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Plaque keeps fallen officer’s memory, local history alive

August 16, 2012

Bishop Police Chief Chris Carter unveils a plaque memorializing Richard Perkins’ dedication to preserving the area’s history. Sheriff’s Sergeant Phil West (with horse) had the idea of memorializing his friend and fellow officer’s efforts while researching some local history for the Sheriff’s Department. Photo by Mike Gervais

Eleven years to the day since Bishop Police Officer Richard E. Perkins was killed in the line of duty, local law enforcement and community leaders gathered to honor their friend and recognize his contributions to the community.
In addition to being an 11-year veteran of the city’s police force, Perkins was a member of the Bishop Mural Society and artist, and had an interest in local history.
Earlier this year, peace officers’ associations from several local jurisdictions donated the funds to have a plaque created in memory of Perkins and his efforts to help beautify Bishop and preserve its history.
Wednesday morning, members of those peace officers’ associations, his former colleagues, City of Bishop Council members and other officials, and his friends and family gathered on Main Street as the plaque was dedicated where it now hangs on the east-facing wall of Joseph’s Bi-Rite Market.
According to Bishop Police Chief Chris Carter and Inyo County Sheriff’s Sergeant Phil West, who served with Perkins on the Bishop Police Department’s Mounted Patrol and was a close friend, Perkins was one of only a few residents who was aware of several brass rings installed in the Main Street sidewalk in 1908 to serve as a hitch for horse teams.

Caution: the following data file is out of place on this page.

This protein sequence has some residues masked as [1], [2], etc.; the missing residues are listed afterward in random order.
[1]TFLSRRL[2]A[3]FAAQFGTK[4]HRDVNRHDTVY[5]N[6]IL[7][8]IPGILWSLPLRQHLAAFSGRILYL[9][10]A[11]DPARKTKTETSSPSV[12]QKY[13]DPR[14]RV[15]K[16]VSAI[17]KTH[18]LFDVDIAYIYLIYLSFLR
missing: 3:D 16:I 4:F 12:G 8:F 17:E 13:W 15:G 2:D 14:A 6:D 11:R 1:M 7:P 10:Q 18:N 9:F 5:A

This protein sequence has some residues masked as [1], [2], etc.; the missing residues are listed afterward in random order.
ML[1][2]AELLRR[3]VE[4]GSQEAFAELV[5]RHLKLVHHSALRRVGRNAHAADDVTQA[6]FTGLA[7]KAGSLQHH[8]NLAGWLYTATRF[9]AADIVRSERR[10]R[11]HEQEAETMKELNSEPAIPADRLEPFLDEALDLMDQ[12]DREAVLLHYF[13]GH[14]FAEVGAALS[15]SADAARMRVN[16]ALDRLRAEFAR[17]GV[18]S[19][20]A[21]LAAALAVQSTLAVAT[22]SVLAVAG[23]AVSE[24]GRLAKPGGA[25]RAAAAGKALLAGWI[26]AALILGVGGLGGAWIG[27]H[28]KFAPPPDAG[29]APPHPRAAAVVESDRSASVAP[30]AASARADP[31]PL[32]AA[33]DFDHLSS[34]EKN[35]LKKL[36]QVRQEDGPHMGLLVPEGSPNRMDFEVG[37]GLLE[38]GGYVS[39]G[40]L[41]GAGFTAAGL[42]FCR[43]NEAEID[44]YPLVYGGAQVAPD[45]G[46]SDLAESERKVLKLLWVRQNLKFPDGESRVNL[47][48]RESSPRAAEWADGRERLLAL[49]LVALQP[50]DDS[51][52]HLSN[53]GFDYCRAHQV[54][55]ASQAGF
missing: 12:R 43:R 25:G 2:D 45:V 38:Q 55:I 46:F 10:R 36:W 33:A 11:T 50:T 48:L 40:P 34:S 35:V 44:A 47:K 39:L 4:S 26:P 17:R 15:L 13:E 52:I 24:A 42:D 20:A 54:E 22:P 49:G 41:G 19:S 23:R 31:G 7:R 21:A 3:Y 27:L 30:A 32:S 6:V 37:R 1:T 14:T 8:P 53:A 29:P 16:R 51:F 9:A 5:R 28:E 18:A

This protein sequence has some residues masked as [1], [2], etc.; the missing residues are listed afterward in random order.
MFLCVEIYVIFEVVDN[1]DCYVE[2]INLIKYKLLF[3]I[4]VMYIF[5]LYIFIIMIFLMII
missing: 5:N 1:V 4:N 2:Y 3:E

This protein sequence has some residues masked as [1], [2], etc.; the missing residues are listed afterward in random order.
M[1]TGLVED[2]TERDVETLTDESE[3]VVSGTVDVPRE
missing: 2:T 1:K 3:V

When Caltrans announced a plan to rehabilitate and widen Main Street through town, it was Perkins who contacted Caltrans in 1994 and requested that the historic rings not be removed.
“Because of Officer Perkins’ inquiry, the curbing and tether rings from 1908 remain today,” Carter said. “This is part of Bishop’s history, and he brought attention to it.”
That history has been included on the plaque and is now available for anyone to read about as they pass by one of the actual rings still embedded in the Bishop concrete.
Perkins is also credited with the idea, concept and completion of the “Dangerous Arrest” mural on the east side of the police station that depicts a historical shoot-out in Bishop’s pioneer days.
Along with West and another local law enforcement officer, Perkins was instrumental in starting the Mounted Patrol Unit.
Perkins died Aug. 15, 2001 when a semi-truck struck his patrol car as he made a U-turn on U.S. 395 to assist in a pursuit of a possible drunk driver. Perkins died of his injuries at Northern Inyo Hospital.
He was 51.

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